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BGU Researcher Discussing Treating Brain Diseases

BGU Researcher Discussing Treating Brain Diseases

May 13, 2014

Medical Research

Jewish Journal — About 30 percent of the world’s population suffers from brain disease such as Alzheimer’s, Parkinson’s, stroke, epilepsy, tumors and traumatic brain injury.

Alon Friedman and the MRI

Prof. Alon Friedman, head of BGU’s Zlotowski Center for Neuroscience, with MRI machine used to scan Ariel Sharon’s brain

“For decades, researchers were focusing on brain cells. Perhaps that was the wrong approach,” said Prof. Alon Friedman, chair of BGU’s Zlotowski Center for Neuroscience, at a recent event at Edgewater Estates in Boca Raton.

Prof. Friedman, a neurophysiologist and neurosurgeon, is looking at the possibility that diseases and injuries that affect the brain could be treated through the blood-brain barrier.

“Some forms of brain disease are vascular in origin and might be treated early before symptoms appear, or before massive cellular death begins,” he said.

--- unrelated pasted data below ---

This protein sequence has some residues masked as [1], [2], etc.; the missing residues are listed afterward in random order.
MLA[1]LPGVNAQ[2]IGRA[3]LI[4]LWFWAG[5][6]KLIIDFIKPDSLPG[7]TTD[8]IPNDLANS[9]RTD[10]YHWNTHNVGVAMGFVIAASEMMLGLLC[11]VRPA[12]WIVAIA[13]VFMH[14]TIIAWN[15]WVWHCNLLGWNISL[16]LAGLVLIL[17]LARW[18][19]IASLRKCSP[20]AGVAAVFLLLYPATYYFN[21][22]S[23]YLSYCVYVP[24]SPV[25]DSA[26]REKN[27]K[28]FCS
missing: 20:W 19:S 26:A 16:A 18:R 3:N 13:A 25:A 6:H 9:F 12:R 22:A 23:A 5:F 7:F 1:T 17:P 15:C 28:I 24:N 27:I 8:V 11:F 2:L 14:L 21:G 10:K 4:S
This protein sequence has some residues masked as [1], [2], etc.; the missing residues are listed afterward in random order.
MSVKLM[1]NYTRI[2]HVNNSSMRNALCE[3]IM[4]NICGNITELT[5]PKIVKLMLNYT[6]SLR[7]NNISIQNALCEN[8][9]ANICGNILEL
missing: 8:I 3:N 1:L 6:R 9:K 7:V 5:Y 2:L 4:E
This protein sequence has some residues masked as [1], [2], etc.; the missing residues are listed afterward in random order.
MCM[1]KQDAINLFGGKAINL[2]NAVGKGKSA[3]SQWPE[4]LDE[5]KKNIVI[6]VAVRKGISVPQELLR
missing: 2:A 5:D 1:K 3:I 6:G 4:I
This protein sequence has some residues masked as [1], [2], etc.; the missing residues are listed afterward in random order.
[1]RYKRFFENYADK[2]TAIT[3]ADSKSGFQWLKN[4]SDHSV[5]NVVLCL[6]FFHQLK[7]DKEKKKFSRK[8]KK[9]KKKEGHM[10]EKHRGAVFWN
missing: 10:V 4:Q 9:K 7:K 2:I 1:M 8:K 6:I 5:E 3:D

Part of Prof. Friedman’s research to understand how brain disease develops and part is treating patients with neurological disease.

He was part of the team of researchers at BGU’s Brain Imaging Research Center that did magnetic resonance imaging (MRI) scans on the brain of former Israeli Prime Minister Ariel Sharon who was incapacitated by a brain hemorrhage about eight years ago.

Sharon’s family thought he heard and understood what was being said to him and that he responded to the environment. The tests proved that Sharon could hear but researchers and doctors are not sure that he understood, according to Prof. Friedman.

Prof. Friedman also mentioned brain trauma in professional football players in the United States, an area of increasing concern for players, the NFL and doctors. There is vascular disease that the player doesn’t know about,” he said.

Prof. Friedman and his research team are initiating clinical trials to try to diagnose vascular diseases and treat them.

Read more on the Florida Jewish Journal website >>